Some of the works from the archive were not printed during the author’s lifetime. Thus they require a detailed analysis of literary scholars and Yiddish linguists.

Epic poems: Bessarabia /בעסאראביע/ (Yiddish and Russian), Doina /דוינע/ (Yiddish and Russian), Ziamele /זיאמעלע/ (Yiddish), The Red Lily of the Valley /דער רויטער לאנדיש/ (Yiddish), Lenin’s Flower /דער לענינע בלימעל/ (Yiddish), The Monument /דענקמ ל/ (Yiddish), The First Rain /ערשטער רעגע/ (Yiddish), The Piano /א י נע/ (Yiddish), The Light Legend /די ליהטיקע לעגענדע/ (Yiddish and Russian), Thirty Fur Coats /דרייסיק עלס/ (Yiddish), A Poem about Bessarabia /די ליד וועג בעס ר /ביע (Yiddish and Russian), The Tailor /דער שנ   ַדע/ (Yiddish), The Whale and the Fox /די וו לפיש או די פוקס/ (Yiddish),  Joc (Ukrainian translation by Andrii Miastkivsky), and Seven Knives (Ukrainian and Russian). Some poems are in multiple versions and separate fragments. 

Mykhailo Pinchevsky’s big poetic works can be of great interest to researchers of the history of shtetls. This particularly concerns the epic poems Bessarabia and Doina, which are a poetical requiem for Jewish towns. In 1995, a CD with the musical composition Bessarabia on Pinchevsky’s lyrics was released in the United States. Since then, a great number of klezmer bands have played this composition. 

The collection includes about 50 poems in Yiddish. Mykhailo Pinchevsky’s poetic legacy is a valuable material for research of Soviet Yiddish poetry in the first half of the twentieth century.

Those who study the phenomenon of Soviet-era translation might be interested in the translations of Mykhailo Pinchevsky’s poems to Ukrainian and Russian by the masters of poetry such as Volodymir Sosiura, Malksym Rylsky, Andrii Miastkivsky, and Sava Holovanivsky.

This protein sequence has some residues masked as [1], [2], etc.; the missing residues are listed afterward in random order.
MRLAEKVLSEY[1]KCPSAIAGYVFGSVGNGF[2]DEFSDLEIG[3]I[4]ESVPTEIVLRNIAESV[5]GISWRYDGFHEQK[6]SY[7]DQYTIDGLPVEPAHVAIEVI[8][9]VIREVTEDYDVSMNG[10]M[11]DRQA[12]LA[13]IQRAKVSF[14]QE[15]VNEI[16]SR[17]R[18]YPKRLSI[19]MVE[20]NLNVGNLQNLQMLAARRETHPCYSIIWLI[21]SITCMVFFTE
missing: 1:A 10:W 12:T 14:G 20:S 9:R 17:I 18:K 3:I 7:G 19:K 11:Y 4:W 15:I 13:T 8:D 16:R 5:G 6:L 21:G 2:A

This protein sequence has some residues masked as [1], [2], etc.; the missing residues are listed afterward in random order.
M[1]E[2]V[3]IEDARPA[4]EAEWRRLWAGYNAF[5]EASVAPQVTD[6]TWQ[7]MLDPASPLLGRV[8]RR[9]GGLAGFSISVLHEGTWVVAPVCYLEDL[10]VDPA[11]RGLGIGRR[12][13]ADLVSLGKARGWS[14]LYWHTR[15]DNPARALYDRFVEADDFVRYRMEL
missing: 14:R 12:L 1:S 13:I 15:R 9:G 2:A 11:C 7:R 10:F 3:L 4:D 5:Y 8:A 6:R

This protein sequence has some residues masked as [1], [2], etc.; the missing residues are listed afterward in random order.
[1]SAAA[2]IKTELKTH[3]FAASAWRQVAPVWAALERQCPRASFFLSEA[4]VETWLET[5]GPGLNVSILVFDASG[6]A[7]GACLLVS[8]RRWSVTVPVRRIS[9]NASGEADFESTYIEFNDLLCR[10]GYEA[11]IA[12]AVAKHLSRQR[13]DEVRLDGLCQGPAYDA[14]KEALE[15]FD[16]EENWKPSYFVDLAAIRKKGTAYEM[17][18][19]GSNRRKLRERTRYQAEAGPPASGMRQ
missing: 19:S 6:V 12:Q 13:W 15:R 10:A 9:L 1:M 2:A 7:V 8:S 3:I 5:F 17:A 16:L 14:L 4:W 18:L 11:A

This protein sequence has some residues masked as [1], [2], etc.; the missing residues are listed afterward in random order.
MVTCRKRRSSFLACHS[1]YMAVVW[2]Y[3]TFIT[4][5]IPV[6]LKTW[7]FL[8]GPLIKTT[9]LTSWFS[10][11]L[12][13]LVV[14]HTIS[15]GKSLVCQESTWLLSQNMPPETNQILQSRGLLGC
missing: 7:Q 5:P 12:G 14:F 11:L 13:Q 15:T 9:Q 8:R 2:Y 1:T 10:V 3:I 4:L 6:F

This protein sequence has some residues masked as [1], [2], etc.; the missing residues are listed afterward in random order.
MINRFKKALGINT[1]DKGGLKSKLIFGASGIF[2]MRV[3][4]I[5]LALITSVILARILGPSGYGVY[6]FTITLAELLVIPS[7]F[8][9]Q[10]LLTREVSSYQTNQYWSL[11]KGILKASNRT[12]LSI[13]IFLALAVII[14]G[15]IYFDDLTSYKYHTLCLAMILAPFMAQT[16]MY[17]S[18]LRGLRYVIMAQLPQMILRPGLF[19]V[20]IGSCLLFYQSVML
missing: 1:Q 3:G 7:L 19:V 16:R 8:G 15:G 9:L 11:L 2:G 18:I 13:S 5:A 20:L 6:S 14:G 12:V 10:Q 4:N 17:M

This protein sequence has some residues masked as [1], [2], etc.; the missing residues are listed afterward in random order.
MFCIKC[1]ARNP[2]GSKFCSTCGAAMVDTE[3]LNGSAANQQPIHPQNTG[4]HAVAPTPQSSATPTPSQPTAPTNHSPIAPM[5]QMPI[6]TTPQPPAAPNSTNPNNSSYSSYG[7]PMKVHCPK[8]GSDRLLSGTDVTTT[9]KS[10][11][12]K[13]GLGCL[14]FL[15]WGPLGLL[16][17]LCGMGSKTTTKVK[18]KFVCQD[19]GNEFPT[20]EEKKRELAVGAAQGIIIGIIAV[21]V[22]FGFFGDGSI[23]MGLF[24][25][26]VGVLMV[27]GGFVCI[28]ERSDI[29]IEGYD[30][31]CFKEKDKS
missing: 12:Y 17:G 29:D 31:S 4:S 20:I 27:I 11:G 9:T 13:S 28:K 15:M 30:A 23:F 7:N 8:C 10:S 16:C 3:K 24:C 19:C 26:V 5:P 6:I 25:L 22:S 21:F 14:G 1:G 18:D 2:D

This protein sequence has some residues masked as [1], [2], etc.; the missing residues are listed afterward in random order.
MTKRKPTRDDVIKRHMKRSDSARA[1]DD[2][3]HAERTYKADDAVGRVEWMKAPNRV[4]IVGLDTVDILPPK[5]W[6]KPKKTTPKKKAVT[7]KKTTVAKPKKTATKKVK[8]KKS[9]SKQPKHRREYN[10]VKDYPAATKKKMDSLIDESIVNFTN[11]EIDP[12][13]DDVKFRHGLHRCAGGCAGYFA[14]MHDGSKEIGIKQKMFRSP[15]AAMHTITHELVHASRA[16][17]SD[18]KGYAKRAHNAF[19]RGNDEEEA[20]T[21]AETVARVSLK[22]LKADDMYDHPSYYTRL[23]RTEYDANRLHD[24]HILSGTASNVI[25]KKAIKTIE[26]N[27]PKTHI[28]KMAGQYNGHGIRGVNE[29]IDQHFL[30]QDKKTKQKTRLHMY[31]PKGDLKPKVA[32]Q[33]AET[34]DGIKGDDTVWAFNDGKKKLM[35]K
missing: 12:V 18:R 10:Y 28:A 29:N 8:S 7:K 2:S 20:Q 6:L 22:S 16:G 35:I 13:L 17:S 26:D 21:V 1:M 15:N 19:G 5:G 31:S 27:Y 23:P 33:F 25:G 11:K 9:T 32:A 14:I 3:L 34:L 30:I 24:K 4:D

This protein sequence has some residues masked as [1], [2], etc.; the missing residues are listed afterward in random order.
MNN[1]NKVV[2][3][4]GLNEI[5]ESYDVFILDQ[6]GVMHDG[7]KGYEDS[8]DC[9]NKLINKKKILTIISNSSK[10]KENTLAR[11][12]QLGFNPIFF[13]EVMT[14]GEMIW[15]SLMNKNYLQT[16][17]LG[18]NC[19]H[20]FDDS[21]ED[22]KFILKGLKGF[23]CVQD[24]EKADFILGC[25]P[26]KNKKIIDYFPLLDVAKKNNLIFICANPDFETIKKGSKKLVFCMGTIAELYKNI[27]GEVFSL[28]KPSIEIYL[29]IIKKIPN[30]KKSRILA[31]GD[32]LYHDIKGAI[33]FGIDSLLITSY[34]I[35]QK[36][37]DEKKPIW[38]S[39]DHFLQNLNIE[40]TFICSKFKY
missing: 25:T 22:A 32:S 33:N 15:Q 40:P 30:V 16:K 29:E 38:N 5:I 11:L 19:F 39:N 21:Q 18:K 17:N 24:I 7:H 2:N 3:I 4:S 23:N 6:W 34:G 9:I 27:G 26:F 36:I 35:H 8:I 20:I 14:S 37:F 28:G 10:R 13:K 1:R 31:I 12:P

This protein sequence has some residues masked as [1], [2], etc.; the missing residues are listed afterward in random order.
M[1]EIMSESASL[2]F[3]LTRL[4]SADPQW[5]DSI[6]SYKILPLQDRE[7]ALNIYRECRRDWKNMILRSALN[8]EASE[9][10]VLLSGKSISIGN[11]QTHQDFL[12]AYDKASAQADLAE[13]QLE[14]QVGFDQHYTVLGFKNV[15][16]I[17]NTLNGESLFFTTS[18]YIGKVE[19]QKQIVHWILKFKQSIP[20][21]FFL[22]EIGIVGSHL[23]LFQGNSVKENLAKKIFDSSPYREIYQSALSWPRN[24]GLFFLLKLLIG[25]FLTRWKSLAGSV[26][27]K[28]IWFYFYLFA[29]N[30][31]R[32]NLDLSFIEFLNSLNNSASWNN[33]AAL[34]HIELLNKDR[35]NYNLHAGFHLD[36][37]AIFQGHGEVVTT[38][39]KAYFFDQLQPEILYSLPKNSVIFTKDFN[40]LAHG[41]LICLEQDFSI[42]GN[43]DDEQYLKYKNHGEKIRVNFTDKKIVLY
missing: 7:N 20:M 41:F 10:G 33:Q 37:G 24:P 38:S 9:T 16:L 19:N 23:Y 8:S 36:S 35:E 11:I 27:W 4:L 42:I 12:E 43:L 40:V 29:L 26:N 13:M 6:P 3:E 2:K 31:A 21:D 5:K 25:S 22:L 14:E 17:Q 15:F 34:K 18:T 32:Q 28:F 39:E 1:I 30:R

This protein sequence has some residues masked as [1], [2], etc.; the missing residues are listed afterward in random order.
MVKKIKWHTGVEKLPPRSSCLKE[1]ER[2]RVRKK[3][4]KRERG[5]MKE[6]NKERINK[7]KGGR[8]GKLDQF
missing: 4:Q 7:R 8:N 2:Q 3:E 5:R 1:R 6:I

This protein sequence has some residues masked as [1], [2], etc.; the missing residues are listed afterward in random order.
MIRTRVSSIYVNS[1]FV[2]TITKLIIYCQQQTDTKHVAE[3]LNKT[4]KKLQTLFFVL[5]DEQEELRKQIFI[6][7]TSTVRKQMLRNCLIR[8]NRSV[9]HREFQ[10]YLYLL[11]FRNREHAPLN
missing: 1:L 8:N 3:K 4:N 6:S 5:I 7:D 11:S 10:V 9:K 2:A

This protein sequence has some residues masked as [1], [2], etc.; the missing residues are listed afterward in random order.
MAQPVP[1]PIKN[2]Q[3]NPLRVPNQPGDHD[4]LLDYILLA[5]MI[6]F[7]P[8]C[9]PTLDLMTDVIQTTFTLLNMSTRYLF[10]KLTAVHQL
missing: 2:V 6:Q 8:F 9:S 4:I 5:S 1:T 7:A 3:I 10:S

Mykhailo Pinchevsky was a talented playwright. His plays were successfully staged at the best Jewish theatres of the country. In the theatrical collection of the Center, one can find the posters of Kyiv Shalom-Aleichem Jewish theatre advertising the performances based on Mykhailo Pinchevsky’s plays. For instance, one of the posters informed that on 10 March 1945, the first post-war season of Kyiv State Jewish Theatre (then operating in Chernivtsi) began with the performance based on Pinchevsky’s play I Live. 

Mykhailo Pinchevsky’s archive includes valuable information for those who study the development of Yiddish drama in the second half of the twentieth century.

  • Plays: Eldorado /עלד ר ד/ (Yiddish, 1936), The Untouchable (Russian, 1950), You Are Not My Father (Russian, 1950), Chynda (Russian, 1950), How Love Was Born (Russian, 1955), A Platter from the Sky /א טעלערע פו הימל/ (Yiddish). 
  • Libretti: Baby Stork (Russian, 1951), The Victory Song (Russian, 1942). 

Researchers of children’s literature may discover a considerable number of interesting materials in the collection since Mykhailo Pinchevsky wrote a lot for young readers. Apart from the aforementioned libretto Baby Stork, the archive holds manuscripts of the fairy tales Thirty Fur Coats (Russian), Lenin’s Flower (Russian), The Red Hat /רוט קע עלע/ (Yiddish), and The Bird and the Crayfish /ראקעלע /פייגעלע או (Yiddish), the story Yure /יורע/ (Yiddish), and other writings for children.

The archival legacy of Mykhailo Pinchevsky, a writer of incredible and tragic fate, is waiting for curious and devoted researchers.